If Yu Darvish thinks baseball can pull off this high-risk, three-month season during a pandemic, maybe there’s reason to dream on the long shot coming in.
Then, again, the Cubs’ potential Opening Day starter has not ruled out changing his mind about playing — which underscores the daily fragility of the thread holding this 30-team, 30-site process together.
“Definitely, I came here to make sure everybody’s doing the right thing,” Darvish said through a translator. “I had in my mind if they’re not, I was ready to go home.”
Darvish was the first player in the majors last spring to publicly express fear of the COVID-19 spread and lethality of a virus that was blamed for fewer than 10 American deaths at the time — weeks before major sports were shut down across the country.
Four months and more than 130,000 U.S. coronavirus-related deaths later, he made the “tough” decision to play — with plenty of reservations.
“Yes, definitely, I still have concerns,” he said Sunday, two days after Giants star Buster Posey became one of 11 players without a pre-existing, high-risk condition to decline to play this season.
Under rules in the COVID-19 health and safety Operations Manual, players with high-risk conditions are allowed to change their minds in either direction when it comes to the opt-out decision. And they earn full service time for the year and prorated salary for the 60-game season if they don’t play.
Those such as Darvish who are not in that category don’t get service time or pay for the year if they decline to play and are not allowed to return once that decision is made official.
Asked if he still is leaving open the possibility of opting out of the season, he said, “Maybe. But at this point no, I don’t think so.”
In a baseball vacuum, Darvish offers the Cubs their best chance for success during a 60-game season and any playoffs that might follow.
“The way he finished the season last year, how good he was for us, that’s the guy we’re counting on,” manager David Ross said, referring to a second half that included a 2.76 ERA and a 118-to-7 strikeout-to-walk ratio in 13 starts.
But Darvish, a native of Japan, hasn’t viewed baseball in a vacuum since the year began — approaching Cubs officials upon his arrival for informal work before spring training began in February to address concerns about reporters who might travel from possible virus hot spots in Asia to cover him.
“I’m really worried about it,” he said then.
And then on March 5 he left the Cubs’ spring facility to see a doctor for a test after experiencing a cough, out of a fear he might expose teammates if he had the virus.
By the time MLB and the union agreed last month to terms for a season, the thought of playing during a pandemic had only become more serious for Darvish and many others throughout the game.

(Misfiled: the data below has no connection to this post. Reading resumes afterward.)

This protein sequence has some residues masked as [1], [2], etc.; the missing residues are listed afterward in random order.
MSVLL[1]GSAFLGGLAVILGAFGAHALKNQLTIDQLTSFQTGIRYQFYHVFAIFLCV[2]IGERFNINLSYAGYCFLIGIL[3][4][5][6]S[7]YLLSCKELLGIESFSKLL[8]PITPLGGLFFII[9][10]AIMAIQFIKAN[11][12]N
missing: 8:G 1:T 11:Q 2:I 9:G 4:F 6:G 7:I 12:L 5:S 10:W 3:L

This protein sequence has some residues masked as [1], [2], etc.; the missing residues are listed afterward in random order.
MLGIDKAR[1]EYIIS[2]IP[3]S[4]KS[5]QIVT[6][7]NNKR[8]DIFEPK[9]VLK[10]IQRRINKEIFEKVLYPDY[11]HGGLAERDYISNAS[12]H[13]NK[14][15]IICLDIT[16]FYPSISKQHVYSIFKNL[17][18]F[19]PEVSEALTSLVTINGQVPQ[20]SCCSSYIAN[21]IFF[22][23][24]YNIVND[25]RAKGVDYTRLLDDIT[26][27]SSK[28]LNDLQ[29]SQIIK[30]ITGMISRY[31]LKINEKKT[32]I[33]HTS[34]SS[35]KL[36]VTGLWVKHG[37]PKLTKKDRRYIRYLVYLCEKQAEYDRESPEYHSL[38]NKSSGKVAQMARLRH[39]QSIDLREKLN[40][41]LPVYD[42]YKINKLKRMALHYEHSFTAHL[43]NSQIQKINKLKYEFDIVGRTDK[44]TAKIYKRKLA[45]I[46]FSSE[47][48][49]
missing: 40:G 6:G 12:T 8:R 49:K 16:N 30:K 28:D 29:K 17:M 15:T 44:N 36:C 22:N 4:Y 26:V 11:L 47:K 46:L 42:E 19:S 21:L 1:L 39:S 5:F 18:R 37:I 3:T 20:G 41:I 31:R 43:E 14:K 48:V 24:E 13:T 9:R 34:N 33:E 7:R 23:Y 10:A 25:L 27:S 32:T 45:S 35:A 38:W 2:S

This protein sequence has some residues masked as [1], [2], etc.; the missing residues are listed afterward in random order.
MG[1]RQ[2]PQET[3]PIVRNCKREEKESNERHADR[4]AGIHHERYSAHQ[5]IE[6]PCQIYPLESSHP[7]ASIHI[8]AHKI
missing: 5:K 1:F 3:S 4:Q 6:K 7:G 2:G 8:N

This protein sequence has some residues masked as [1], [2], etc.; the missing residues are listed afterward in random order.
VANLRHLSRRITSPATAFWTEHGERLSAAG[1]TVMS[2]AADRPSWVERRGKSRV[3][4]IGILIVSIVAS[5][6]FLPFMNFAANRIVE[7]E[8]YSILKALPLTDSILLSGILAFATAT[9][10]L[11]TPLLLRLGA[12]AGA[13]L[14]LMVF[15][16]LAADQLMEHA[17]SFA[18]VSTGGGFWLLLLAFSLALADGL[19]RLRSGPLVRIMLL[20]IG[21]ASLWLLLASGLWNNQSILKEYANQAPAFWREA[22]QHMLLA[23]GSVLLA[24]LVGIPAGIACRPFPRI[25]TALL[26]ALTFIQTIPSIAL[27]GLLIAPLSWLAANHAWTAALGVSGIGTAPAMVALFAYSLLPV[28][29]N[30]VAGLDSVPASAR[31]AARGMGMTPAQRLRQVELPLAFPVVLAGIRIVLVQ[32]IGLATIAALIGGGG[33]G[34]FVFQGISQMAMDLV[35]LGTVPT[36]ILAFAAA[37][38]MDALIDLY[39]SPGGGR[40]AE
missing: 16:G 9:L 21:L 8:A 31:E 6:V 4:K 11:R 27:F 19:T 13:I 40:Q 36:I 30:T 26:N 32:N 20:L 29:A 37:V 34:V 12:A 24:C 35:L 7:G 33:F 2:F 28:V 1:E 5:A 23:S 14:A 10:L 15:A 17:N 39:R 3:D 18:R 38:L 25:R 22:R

“It was tough because I have small children,” Darvish said of the decision. “During the spring we had a lot of thoughts about that, and it was tough decision.”
He said seeing teammates with similar family dynamics and concerns choose to play made it “a little easier to make the decision to play.”
But it’s a discussion among players and their families across the majors that isn’t going to go away — and figures to only intensify every time another batch of test results shows up late or another player tests positive somewhere.
Not to mention continued spikes in new cases and deaths in cities and states across the major-league map.
“I think we’re all a little nervous. Nobody wants to get this thing,” Cubs veteran Jon Lester said. “You have to just believe in the testing process; you have to believe in kind of the bubble community we’re trying to create here; you have to believe in these things.”
That’s when Lester held up a mask during the Zoom session with reporters.
The Cubs — the only team in the league without a player testing positive through the first two weeks of intake and monitoring testing — have shown a commitment to safety protocols from top to bottom in the organization. Third baseman Kris Bryant wore his mask again while taking ground balls at third base Sunday, despite plenty of safe distance from the nearest player or coach.
“I know that some of the players are uncomfortable wearing it, but they do wear it,” Darvish said. “So it’s nice to see. I used to wear [masks] all the time in Japan so I’m very comfortable with this.”
Getting comfortable with the larger experiment, especially when teams begin to travel and inherent risks increase, could be an ongoing adjustment — for everyone from
Darvish, Lester and Bryant to Angels superstar Mike Trout, who continues to express concerns with his first child due next month.
“There’s a lot of stuff where you’re putting yourself out there and just kind of hoping,” said Lester, whose successful battle with cancer more than a decade ago qualifies him for a high-risk exemption to opt out.
“My own personal health really wasn’t my concern,” said Lester, who said the team doctor consulted with his oncologist in Chicago on the issue. “We do have some family stuff we’re trying to stay away from. But I think you just have to dive into this head-first and go with the protocols and wash your hands and be careful.
“You really have to concentrate on that and hopefully everything else kind of takes care of itself.”